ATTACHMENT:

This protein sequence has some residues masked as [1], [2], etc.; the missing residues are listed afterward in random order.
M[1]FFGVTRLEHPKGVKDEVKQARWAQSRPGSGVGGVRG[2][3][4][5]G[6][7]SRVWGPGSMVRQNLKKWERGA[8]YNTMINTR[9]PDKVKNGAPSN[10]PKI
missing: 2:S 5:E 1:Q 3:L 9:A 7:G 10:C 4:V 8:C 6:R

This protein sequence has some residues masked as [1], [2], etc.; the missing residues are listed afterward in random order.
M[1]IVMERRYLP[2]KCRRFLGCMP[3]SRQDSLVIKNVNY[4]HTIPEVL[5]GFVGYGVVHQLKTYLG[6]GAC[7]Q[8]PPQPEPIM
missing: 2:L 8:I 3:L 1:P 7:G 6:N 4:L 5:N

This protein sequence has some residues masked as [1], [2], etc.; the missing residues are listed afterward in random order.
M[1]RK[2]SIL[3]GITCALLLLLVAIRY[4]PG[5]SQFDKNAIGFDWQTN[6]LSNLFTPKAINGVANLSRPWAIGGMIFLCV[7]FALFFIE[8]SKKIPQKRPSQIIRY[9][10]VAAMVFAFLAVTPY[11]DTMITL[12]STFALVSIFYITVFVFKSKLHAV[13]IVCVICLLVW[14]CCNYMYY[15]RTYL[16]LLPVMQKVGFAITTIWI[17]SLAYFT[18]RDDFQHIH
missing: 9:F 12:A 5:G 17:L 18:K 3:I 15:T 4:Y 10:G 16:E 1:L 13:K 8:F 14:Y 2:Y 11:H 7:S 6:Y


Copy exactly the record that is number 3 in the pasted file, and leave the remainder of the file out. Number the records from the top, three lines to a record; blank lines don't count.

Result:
This protein sequence has some residues masked as [1], [2], etc.; the missing residues are listed afterward in random order.
M[1]RK[2]SIL[3]GITCALLLLLVAIRY[4]PG[5]SQFDKNAIGFDWQTN[6]LSNLFTPKAINGVANLSRPWAIGGMIFLCV[7]FALFFIE[8]SKKIPQKRPSQIIRY[9][10]VAAMVFAFLAVTPY[11]DTMITL[12]STFALVSIFYITVFVFKSKLHAV[13]IVCVICLLVW[14]CCNYMYY[15]RTYL[16]LLPVMQKVGFAITTIWI[17]SLAYFT[18]RDDFQHIH
missing: 9:F 12:A 5:G 17:L 18:K 3:I 15:T 4:Y 10:G 16:E 1:L 13:K 8:F 14:Y 2:Y 11:H 7:S 6:Y